Our Energy and Energy Affairs Minister, Kevin Christian Ramnarine, was strongly urged by me in ‘Energy Insider’ on January 8 this year to move with some haste to decide whether he supported, or opposed, the idea of extracting the very heavy oil resource known as tar sands (think Pitch Lake) in order to add to Trinidad and Tobago’s crude production, which is currently way below its potential.
As far as I am aware, the minister has not yet reacted, one way or the other.
But he can not continue to avoid doing so indefinitely because the lobby for tar sands retrieval is strong, led by one of our distinguished geologists, Herbert (Billy) Sukhu.
The latter has been trying to encourage MEEA to take a stand on the matter for many years but to no avail.
Why? Sukhu’s theory is that the People’s Partnership (PP) government does not relish having to face another environmental issue during its term in office, having had enough controversy over the Point Fortin highway project.
Ironically, while MEEA has displayed little enthusiasm for an initiative that, in time to come, could add between 30,000-50,000 b/d to crude output by Sukhu’s reckoning, its fellow Ministry of Trade, Industry and Investment (MTII), through its InvestTT agency, has.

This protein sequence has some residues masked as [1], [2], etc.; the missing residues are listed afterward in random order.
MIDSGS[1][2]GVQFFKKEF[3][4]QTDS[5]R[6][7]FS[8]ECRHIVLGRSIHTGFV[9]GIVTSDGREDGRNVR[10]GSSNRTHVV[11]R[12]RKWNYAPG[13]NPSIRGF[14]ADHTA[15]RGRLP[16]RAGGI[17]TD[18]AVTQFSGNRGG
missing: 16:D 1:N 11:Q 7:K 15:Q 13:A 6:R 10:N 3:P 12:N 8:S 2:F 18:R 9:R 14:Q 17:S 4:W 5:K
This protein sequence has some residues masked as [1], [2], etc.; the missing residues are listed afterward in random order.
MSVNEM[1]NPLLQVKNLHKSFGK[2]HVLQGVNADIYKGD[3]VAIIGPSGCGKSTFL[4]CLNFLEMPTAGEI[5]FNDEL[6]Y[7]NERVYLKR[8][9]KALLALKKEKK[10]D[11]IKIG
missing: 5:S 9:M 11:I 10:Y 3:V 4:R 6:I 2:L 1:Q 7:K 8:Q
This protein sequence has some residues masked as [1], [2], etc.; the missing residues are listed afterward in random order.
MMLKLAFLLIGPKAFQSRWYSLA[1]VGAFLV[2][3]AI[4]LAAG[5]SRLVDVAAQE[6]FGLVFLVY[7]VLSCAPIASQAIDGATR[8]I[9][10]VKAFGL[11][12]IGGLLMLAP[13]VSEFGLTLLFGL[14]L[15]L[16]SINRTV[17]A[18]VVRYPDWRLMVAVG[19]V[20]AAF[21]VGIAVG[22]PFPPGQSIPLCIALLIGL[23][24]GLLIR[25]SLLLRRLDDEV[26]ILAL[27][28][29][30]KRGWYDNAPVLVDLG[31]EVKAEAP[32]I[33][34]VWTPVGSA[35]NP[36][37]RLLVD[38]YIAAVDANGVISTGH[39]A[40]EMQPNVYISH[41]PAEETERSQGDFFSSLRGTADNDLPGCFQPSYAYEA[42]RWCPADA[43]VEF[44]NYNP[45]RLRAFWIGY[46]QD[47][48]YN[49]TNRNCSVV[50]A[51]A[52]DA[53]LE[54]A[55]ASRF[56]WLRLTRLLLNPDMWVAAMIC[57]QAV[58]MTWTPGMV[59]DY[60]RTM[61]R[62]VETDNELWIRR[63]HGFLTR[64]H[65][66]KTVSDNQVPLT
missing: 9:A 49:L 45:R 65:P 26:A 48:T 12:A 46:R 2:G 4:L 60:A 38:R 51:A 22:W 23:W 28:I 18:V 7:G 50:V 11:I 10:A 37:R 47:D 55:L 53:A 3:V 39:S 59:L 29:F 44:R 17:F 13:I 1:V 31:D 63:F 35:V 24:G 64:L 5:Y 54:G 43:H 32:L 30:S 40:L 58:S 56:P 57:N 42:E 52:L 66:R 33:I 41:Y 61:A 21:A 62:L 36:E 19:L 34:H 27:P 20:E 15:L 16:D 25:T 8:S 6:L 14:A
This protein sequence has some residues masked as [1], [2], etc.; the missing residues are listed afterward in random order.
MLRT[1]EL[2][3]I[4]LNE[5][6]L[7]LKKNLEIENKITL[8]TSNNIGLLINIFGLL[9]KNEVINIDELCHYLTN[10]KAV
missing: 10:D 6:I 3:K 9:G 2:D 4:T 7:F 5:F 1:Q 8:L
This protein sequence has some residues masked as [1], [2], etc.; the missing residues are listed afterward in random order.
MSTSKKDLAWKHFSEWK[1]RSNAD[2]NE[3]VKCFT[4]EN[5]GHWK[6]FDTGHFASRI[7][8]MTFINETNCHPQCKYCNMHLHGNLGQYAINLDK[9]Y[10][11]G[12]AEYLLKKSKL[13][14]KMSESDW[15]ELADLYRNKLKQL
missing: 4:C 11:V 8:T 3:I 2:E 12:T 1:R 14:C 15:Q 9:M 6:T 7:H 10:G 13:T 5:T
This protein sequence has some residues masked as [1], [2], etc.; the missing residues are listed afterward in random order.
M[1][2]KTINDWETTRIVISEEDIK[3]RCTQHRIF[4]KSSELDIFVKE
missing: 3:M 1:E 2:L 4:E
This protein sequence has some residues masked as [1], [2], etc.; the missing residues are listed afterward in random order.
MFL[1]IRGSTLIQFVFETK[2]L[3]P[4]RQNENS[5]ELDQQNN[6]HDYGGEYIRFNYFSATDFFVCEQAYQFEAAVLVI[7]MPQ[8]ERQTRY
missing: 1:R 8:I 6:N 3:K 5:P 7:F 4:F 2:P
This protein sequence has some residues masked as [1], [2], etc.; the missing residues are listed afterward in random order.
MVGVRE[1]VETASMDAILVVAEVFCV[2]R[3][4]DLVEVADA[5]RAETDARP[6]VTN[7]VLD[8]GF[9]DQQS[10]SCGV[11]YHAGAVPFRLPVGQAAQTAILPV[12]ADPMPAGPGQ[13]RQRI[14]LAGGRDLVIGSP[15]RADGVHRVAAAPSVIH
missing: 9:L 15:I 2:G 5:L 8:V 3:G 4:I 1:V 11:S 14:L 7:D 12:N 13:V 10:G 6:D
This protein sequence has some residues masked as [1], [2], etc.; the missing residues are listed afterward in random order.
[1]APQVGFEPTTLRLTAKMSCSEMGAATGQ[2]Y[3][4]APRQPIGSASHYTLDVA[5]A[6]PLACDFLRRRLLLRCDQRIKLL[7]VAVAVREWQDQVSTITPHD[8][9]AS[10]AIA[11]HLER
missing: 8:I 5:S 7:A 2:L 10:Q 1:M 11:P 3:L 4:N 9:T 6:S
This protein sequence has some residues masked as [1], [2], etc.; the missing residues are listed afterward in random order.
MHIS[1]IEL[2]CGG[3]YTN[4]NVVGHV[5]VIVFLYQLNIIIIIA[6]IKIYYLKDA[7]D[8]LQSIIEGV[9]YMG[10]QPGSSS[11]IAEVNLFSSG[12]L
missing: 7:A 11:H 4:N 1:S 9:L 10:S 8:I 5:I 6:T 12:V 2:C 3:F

Indeed, the latter has gone as far as to sign a memorandum of understanding (MOU) with Sukhu’s company, Geominex Resources Ltd, designed, as it says, “to lead InvestTT to facilitate the approval to conduct a full socio-economic and environmental impact assessment on the development of Trinidad and Tobago’s tar sands south of the region of La Brea for the production of crude oil.”
The “comprehensive social, economic and environmental study” would constitute phase one of the process that Sukhu, at least, hopes will, in due course culminate in the green light being given for tar sands retrieval in Trinidad (Tobago doesn’t have any).
The outcome of this phase (the other two, according to the MOU, will be “drilling to define the resource” and “demonstration of the extraction process in a pilot plant”) should go a long way to eliminating Minister Ramnarine’s environmental concerns.
Because if the results of the study show that there are “fatal environmental flaws,” as Sukhu puts it, then he and the Canadian group collaborating with him, will “pull ourselves out of the project.”